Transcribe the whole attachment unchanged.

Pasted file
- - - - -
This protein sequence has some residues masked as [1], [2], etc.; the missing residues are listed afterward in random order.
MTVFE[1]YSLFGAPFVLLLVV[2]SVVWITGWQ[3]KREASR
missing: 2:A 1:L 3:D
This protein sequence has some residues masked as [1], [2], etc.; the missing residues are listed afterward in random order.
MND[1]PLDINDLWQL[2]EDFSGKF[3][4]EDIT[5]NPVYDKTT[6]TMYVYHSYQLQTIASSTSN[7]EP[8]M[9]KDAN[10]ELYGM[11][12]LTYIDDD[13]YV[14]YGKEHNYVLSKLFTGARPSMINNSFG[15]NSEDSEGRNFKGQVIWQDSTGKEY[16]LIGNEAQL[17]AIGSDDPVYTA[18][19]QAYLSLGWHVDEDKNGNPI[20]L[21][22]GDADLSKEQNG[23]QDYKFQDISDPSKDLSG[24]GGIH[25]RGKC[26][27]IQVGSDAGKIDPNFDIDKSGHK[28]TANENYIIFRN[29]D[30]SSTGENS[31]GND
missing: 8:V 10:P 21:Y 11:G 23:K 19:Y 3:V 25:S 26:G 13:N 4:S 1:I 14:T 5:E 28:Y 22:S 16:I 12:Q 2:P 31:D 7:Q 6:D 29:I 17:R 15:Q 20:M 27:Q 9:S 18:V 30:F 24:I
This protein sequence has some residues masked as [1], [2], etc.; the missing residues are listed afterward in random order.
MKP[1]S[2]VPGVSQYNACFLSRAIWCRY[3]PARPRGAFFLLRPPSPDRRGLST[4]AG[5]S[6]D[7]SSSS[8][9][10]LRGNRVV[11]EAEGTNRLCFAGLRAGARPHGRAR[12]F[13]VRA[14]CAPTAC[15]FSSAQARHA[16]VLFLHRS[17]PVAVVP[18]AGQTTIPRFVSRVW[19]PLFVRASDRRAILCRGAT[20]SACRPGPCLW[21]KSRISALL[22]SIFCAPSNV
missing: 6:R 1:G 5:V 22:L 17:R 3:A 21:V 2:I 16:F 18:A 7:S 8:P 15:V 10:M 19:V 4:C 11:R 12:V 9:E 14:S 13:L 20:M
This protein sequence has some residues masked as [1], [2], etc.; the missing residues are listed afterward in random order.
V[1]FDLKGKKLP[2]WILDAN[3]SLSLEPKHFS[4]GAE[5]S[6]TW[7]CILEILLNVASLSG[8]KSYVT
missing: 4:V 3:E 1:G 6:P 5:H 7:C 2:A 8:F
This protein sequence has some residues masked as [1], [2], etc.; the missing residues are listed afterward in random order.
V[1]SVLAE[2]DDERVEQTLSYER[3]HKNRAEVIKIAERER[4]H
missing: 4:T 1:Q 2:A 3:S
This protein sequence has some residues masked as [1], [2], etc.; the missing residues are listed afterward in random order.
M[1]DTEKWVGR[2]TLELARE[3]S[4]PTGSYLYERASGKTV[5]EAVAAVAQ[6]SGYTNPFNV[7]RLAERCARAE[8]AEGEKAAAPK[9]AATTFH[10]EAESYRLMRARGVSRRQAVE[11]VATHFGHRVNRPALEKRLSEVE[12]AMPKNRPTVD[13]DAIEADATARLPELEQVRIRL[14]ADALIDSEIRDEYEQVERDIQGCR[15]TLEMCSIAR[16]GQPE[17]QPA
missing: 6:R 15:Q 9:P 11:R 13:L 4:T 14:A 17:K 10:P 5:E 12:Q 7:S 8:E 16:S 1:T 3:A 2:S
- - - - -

This protein sequence has some residues masked as [1], [2], etc.; the missing residues are listed afterward in random order.
MTVFE[1]YSLFGAPFVLLLVV[2]SVVWITGWQ[3]KREASR
missing: 2:A 1:L 3:D
This protein sequence has some residues masked as [1], [2], etc.; the missing residues are listed afterward in random order.
MND[1]PLDINDLWQL[2]EDFSGKF[3][4]EDIT[5]NPVYDKTT[6]TMYVYHSYQLQTIASSTSN[7]EP[8]M[9]KDAN[10]ELYGM[11][12]LTYIDDD[13]YV[14]YGKEHNYVLSKLFTGARPSMINNSFG[15]NSEDSEGRNFKGQVIWQDSTGKEY[16]LIGNEAQL[17]AIGSDDPVYTA[18][19]QAYLSLGWHVDEDKNGNPI[20]L[21][22]GDADLSKEQNG[23]QDYKFQDISDPSKDLSG[24]GGIH[25]RGKC[26][27]IQVGSDAGKIDPNFDIDKSGHK[28]TANENYIIFRN[29]D[30]SSTGENS[31]GND
missing: 8:V 10:P 21:Y 11:G 23:K 19:Y 3:V 25:S 26:G 13:N 4:S 1:I 14:T 5:E 28:Y 22:S 16:I 12:Q 2:P 31:D 7:Q 6:D 29:I 17:R 15:Q 20:M 27:Q 9:S 18:V 30:F 24:I
This protein sequence has some residues masked as [1], [2], etc.; the missing residues are listed afterward in random order.
MKP[1]S[2]VPGVSQYNACFLSRAIWCRY[3]PARPRGAFFLLRPPSPDRRGLST[4]AG[5]S[6]D[7]SSSS[8][9][10]LRGNRVV[11]EAEGTNRLCFAGLRAGARPHGRAR[12]F[13]VRA[14]CAPTAC[15]FSSAQARHA[16]VLFLHRS[17]PVAVVP[18]AGQTTIPRFVSRVW[19]PLFVRASDRRAILCRGAT[20]SACRPGPCLW[21]KSRISALL[22]SIFCAPSNV
missing: 6:R 1:G 5:V 22:L 17:R 3:A 21:V 2:I 16:F 18:A 7:S 8:P 15:V 10:M 19:V 4:C 11:R 12:V 9:E 14:S 13:L 20:M
This protein sequence has some residues masked as [1], [2], etc.; the missing residues are listed afterward in random order.
V[1]FDLKGKKLP[2]WILDAN[3]SLSLEPKHFS[4]GAE[5]S[6]TW[7]CILEILLNVASLSG[8]KSYVT
missing: 4:V 3:E 1:G 6:P 5:H 7:C 2:A 8:F
This protein sequence has some residues masked as [1], [2], etc.; the missing residues are listed afterward in random order.
V[1]SVLAE[2]DDERVEQTLSYER[3]HKNRAEVIKIAERER[4]H
missing: 4:T 1:Q 2:A 3:S
This protein sequence has some residues masked as [1], [2], etc.; the missing residues are listed afterward in random order.
M[1]DTEKWVGR[2]TLELARE[3]S[4]PTGSYLYERASGKTV[5]EAVAAVAQ[6]SGYTNPFNV[7]RLAERCARAE[8]AEGEKAAAPK[9]AATTFH[10]EAESYRLMRARGVSRRQAVE[11]VATHFGHRVNRPALEKRLSEVE[12]AMPKNRPTVD[13]DAIEADATARLPELEQVRIRL[14]ADALIDSEIRDEYEQVERDIQGCR[15]TLEMCSIAR[16]GQPE[17]QPA
missing: 6:R 15:Q 9:P 11:R 13:L 4:T 14:A 17:K 10:P 5:E 12:Q 7:S 8:E 16:S 1:T 3:A 2:S